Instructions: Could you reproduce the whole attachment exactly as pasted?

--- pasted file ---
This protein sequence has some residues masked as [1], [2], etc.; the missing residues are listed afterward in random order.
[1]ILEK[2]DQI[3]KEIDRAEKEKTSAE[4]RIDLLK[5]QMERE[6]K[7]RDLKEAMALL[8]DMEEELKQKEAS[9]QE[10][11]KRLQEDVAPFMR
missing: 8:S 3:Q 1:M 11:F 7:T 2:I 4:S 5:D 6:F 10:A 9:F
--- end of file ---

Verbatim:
This protein sequence has some residues masked as [1], [2], etc.; the missing residues are listed afterward in random order.
[1]ILEK[2]DQI[3]KEIDRAEKEKTSAE[4]RIDLLK[5]QMERE[6]K[7]RDLKEAMALL[8]DMEEELKQKEAS[9]QE[10][11]KRLQEDVAPFMR
missing: 8:S 3:Q 1:M 11:F 7:T 2:I 4:S 5:D 6:F 10:A 9:F